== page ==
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the magical world of airsickness bags

Welcome. This is what my wife calls "a bunch of stupid jokes and pictures of paper bags." She's right about the jokes. She's wrong about the bags: some of them are plastic.

What the critics say: "Utterly unnotable" (Wikipedia editor). "Ridiculous collections #4" (Buzzfeed). Other comments: "As complete wastes of time go, it's a very high quality complete waste of time... An entirely dispensable source of inane comments about a truly trivial subject... A monument to the planet's worst corporate design... An unwelcome reminder of some of the more unpleasant moments in our lives."

Donations (unused, please) of bags not represented in the bag gallery are welcomed -- please mail to this address, and I'll credit you on this site! I am happy to trade any extras that I have. Check out the links to other bag sites, find out how you can use your spare bags, and explore the fascinating world of bag manufacturers

Highlights: The design features page reveals the secrets of professional baggery, and the logos page analyses the enigma of airline corporate identities. Search for your favourite bag, browse the bag gallery by country and airline, and check out the biggest, best and worst bags!



Some more market research on those lovely Virgin Atlantic bags... Updated on 31 March

Single bag prices volatile as offers taper off

A single bag - the highly regarded Furi Furi manga cartoon design on the left, fetched a record price of £2.70 (plus postage) on 22 March. Prices for complete sets seem to be stabilizing around the £1.00 a bag mark, though fewer sets are now coming on the market. (31 March)

Limited Edition truly Limited

According to one recent seller on eBay, Virgin Atlantic are switching back to their boring old-style bags on flights from Los Angeles. A warning to desperate baggists who do not yet have a set, or merely a ploy to boost bag prices? (18 March)

Prices for these delectable items have been volatile over the last week, ranging from a mere £10.50 for a full set of 20 bags (£0.53 per bag) on 13 March, up to £31 for a set (£1.55 per bag) on the next day. But there hasn't been a repeat of the madness of late February and early March, when bagprices zoomed to £43 for a set (£2.15 a bag), then slumped to a miserly £5.50 (£0.28 a bag).

Confidential sources report to The Bagonomist that many recent bagbuyers are new to the market. Insiders speculate that the Virgin Atlantic series has attracted the attention of collectors who normally trade in stewardesses' uniforms and little metal model planes. Or perhaps these are well established baggists who are merely trading under assumed names to hide their true identities.

Top bagseller so far has been eBay trader kd1902, who has so far sold 160 bags (8 complete sets), and has raked in the tidy sum of £162.05 over the last 2 months. Where does this trader get his (her?) apparently unlimited supply from? A friendly member of the cabin crew? Or perhaps this is a Virgin crewmember trying to boost a meagre salary by purloining his/her employer's property?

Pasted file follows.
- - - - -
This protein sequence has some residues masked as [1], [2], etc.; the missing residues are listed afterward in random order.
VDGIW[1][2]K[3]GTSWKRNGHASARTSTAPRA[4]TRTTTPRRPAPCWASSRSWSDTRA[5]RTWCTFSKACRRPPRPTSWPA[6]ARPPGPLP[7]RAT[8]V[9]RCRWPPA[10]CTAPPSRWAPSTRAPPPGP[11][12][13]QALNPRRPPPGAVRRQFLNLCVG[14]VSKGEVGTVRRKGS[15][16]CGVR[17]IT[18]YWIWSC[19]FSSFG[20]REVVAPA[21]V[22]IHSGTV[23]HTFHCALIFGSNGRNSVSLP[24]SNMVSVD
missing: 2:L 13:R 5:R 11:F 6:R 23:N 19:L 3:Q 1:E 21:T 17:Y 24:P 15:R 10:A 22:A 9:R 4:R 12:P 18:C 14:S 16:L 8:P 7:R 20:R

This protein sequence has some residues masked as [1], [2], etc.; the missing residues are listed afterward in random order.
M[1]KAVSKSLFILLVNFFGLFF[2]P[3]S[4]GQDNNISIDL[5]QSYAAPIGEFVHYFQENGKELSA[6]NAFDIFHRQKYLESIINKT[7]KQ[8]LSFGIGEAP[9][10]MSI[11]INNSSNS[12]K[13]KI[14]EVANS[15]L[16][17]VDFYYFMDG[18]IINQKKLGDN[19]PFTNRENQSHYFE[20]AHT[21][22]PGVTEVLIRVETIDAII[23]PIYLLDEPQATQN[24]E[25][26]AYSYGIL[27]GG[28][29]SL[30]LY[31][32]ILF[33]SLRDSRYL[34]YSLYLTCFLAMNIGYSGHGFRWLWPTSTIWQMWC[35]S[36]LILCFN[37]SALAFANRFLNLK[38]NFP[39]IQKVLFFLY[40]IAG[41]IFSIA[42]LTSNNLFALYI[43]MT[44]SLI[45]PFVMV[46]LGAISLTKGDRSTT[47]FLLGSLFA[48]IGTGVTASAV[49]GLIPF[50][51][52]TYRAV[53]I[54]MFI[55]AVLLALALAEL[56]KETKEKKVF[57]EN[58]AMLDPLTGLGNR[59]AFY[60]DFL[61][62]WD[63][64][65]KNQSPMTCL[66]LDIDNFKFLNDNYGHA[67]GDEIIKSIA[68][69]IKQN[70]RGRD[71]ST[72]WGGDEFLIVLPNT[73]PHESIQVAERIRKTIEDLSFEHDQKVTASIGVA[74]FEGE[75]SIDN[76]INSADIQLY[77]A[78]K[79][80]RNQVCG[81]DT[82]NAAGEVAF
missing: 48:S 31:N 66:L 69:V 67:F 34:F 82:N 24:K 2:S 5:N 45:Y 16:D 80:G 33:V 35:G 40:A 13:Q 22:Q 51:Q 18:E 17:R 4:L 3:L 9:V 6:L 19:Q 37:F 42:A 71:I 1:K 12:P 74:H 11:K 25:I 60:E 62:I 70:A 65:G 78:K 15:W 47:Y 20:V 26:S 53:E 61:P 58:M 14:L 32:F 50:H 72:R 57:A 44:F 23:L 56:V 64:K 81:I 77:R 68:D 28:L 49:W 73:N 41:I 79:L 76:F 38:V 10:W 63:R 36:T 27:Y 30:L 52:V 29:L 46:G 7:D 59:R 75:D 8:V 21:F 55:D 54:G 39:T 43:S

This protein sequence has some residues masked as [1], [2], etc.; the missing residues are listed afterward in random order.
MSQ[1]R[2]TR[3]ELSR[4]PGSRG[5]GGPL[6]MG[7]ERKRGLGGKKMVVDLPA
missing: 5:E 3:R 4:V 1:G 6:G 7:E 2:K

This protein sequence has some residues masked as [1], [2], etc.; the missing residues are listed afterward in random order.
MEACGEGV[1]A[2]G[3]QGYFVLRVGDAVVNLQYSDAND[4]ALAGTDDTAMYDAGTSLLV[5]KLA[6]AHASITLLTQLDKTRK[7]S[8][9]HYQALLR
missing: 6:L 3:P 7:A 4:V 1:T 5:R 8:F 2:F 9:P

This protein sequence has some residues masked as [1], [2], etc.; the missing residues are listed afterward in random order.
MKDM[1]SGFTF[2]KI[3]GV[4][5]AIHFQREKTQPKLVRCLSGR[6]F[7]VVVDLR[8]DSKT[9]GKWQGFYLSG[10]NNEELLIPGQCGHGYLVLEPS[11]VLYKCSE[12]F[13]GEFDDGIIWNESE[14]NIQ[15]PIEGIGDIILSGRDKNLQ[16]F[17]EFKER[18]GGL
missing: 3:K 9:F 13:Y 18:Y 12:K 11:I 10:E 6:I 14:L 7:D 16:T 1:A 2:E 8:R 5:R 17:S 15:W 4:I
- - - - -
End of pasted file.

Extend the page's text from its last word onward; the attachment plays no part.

Since December 2004,'s highly paid eBay bagonomists have tracked the fate of 893 bags: 38 full sets of 20 bags, plus 29 lots of individual bags or partial sets. The average price has been £0.92 per bag. In all, 793 bags have changed hands during this time - though another 100 bags have failed to find a buyer.

That may seem a lot of bags. But look at it another way: that's the seat-pocket contents of less than a brace of Virgin Atlantic's A340 widebodied jets. Or only 0.18% of the 500,000 "Limited Edition" bags that Virgin is thought to have printed.

Top dollar so far has been the £44.00 (£2.20 per bag) shelled out in December 2004 by one (formerly) well-heeled baggist for one of the 200 boxed sets presented to passengers on the inaugural flight from the UK to Australia.

Overall, it's been cheaper to buy partial sets. The average price for individual bags or partial sets has been £0.50 per bag, compared to £0.94 per bag for a full set. However, the additional cost of postage for several partial sets may offset this advantage.

Cheapest price so far has been £5.50 (£0.28 per bag) paid by a baggie from Germany. This collector cannot seem to get enough of these admittedly desirable items. He (she?) has so far purchased no less than seven complete or partial sets of bags.

Such prices are peanuts compared to the $80 paid by a connoisseur recently for a single bag from a Brazilian airline.

Thursday, March 31, 2005 


What do Latvia, Liberia and Lesotho have in common? Yes, they all start with an L. What else? They're all missing from my barfbag collection.

What's the biggest country not represented? Chad. In terms of population? Burkina Faso. Other prominent absentees (coloured red in the map): Georgia and Rwanda. 

Major underrepresented portions of the globe are a swathe of Africa and chunks of Central Asia and Central America.

Donations from these areas especially welcome!

Centres of megabagdiversity are the USA (though many US bags are distressingly plain), China, the UK, Canada, Germany, Brazil and Indonesia. 

Click here for details.

For new baggists only


New to the world of bag collecting? Want to get a head start on your collection? Then send me an email, and I'll send you a randomly selected free starter pack from my surplus bag stock. There won't be anything rare, and you may end up with some duplicates, but at least you'll be able to show your friends a few more of these lovely cultural artefacts. Make sure you include your mailing address in your email. Offer good as long as stocks last.

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